Venue: GCSP, Maison de la Paix (Petal D), 5th
Floor Conference Room
Chemin Eugène-Rigot 2D, 1202 Geneva
Chair: Dr. Caty Clement Senior Programme Advisor and Senior Fellow,
Geneva Centre for Security Policy
Speakers: Mukesh Kapila, CBE
Special Representative of Aegis Trust & Former UN Resident and Humanitarian Coordinator for Sudan and Dr Gerard Prunier Former Director of the French Centre for Ethiopian Studies in Addis Ababa
Registration: Please register by clicking here Places are limited. Once we reach full capacity, the registration link will be de-activated.
We will also be live-tweeting from the event with the hashtag #SudanBrief for those that cannot attend but would like to follow the discussion!
Since December 2013, Africa’s most recent country, South Sudan, has been mired by violence. Having fought Khartoum for three decades to gain its independence, the South Sudanese achieved international recognition in a 2011 referendum. Ever since, the international community has devoted considerable energy to ensure a peaceful divorce from the North. Instead, South Sudan is now torn apart by internal southern issues, going far beyond the personality power struggle between President Salva Kiir and former vice-President Riak Machar or ethnic competition opposing Dinka to Nuer. Bringing together the former SPLA/M members, who often have a militaristic culture, the former civilian and state employees who long had to display an Arab culture, and the returning diaspora from different parts of the world, is in itself a daunting process. In addition, there are internal structural issues relating to a highly militaristic society, the significant power granted by the interim constitution to the President, and the lack of major investment absorbing the country’s labor force.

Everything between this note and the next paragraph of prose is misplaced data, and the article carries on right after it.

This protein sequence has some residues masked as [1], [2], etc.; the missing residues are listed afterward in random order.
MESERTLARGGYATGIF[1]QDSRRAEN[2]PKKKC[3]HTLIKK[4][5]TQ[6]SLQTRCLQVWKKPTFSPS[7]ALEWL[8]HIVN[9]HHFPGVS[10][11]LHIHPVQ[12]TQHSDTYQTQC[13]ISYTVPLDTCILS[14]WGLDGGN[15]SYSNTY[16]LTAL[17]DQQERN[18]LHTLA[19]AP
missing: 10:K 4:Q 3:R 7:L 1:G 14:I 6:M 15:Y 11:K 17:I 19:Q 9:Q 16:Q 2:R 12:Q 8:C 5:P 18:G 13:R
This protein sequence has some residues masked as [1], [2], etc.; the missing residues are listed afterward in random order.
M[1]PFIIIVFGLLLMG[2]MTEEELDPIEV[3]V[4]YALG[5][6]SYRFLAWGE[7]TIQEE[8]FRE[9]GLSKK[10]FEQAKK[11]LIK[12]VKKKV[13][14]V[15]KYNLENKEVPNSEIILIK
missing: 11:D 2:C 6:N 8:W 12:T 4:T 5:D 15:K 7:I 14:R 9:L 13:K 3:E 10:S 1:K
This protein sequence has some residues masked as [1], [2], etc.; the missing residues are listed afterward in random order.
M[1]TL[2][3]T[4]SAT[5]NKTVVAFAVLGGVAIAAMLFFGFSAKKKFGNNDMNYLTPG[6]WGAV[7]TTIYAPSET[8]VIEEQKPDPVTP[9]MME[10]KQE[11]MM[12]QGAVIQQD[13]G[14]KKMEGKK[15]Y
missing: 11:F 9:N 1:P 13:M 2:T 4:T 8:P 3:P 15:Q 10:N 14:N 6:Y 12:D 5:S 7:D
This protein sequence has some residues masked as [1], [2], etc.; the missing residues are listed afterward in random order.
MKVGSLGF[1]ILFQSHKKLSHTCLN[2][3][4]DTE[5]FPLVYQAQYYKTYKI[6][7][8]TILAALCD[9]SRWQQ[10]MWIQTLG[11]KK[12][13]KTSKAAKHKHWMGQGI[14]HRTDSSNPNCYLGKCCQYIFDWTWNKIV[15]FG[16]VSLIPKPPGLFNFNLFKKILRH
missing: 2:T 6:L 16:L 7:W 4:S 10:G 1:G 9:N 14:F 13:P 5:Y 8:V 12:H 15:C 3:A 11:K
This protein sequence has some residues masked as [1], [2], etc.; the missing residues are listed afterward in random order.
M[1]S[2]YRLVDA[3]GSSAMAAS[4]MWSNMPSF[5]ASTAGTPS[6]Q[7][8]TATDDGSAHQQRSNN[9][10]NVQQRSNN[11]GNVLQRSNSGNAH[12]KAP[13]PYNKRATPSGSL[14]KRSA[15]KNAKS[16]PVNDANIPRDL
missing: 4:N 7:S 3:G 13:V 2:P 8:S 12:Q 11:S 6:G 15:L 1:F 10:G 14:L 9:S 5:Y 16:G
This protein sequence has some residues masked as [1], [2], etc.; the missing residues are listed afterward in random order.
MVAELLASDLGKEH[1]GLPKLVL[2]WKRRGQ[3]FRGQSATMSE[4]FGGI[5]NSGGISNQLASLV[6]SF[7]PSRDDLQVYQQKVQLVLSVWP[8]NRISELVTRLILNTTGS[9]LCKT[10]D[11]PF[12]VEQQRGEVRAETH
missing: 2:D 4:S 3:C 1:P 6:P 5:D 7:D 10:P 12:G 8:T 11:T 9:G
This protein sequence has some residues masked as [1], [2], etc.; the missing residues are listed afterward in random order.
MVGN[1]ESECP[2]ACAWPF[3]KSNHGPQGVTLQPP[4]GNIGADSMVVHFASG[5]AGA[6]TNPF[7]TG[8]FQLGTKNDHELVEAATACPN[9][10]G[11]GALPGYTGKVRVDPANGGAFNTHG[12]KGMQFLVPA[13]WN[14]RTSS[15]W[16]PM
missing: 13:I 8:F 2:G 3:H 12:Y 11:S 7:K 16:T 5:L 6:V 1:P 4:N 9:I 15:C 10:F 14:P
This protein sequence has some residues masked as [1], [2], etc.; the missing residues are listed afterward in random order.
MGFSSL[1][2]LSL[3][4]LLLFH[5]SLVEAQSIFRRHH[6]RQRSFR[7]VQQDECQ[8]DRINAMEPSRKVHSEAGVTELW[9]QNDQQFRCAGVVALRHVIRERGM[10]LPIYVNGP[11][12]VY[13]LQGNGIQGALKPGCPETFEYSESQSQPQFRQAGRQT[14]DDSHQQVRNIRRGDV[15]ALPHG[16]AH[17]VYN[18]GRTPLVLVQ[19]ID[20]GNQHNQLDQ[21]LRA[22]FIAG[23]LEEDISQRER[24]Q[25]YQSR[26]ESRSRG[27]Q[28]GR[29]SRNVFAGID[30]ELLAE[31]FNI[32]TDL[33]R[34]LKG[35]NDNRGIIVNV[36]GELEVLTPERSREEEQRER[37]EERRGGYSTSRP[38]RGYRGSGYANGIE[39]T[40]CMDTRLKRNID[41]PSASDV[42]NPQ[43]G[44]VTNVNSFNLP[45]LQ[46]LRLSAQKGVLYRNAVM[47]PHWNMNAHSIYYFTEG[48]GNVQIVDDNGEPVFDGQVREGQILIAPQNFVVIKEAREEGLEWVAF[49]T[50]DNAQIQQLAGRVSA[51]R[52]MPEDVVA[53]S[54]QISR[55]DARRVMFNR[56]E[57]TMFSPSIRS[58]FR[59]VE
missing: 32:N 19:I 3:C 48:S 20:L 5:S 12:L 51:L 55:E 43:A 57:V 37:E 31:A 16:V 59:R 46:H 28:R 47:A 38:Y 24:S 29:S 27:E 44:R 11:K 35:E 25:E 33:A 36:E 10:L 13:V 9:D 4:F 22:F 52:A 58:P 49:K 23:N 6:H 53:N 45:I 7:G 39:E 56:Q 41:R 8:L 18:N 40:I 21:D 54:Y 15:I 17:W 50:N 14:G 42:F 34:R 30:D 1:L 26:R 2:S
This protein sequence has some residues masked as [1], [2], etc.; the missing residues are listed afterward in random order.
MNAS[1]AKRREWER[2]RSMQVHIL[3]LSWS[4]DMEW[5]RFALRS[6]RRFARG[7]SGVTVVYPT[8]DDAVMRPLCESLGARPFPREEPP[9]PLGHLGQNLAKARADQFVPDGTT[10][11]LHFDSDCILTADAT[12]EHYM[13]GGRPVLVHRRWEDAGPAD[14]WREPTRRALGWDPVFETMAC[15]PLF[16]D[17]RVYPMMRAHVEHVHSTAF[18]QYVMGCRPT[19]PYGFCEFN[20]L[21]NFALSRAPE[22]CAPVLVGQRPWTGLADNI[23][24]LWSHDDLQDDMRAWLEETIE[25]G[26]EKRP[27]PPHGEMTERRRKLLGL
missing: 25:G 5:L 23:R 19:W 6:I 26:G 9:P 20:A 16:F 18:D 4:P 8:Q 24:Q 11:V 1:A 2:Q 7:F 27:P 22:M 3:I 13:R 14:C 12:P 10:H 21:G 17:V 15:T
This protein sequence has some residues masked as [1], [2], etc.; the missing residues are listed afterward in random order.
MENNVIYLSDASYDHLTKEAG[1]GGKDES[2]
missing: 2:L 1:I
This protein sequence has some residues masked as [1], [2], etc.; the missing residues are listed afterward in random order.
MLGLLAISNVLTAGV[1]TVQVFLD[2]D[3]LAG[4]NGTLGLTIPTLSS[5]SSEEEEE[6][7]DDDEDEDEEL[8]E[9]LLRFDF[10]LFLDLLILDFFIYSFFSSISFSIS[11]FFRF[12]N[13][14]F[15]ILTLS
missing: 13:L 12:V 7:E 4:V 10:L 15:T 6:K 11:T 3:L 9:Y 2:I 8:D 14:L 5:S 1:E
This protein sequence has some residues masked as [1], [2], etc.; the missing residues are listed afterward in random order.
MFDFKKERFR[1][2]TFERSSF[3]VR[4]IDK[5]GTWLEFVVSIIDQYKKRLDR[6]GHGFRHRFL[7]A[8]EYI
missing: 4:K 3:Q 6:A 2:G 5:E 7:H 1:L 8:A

Tensions came to the forefront during the 2013 government reshuffle, which turned violent last December. As the regional mediation process tries to bring an end to the fighting, the situation remains tense and highly volatile. What are the key challenges the new country has to address? How can the regional network contribute to peace? What can the international community do to support the country’s ability to handle some of the more structural challenges it faces?
For any questions, please contact Dr Caty Clément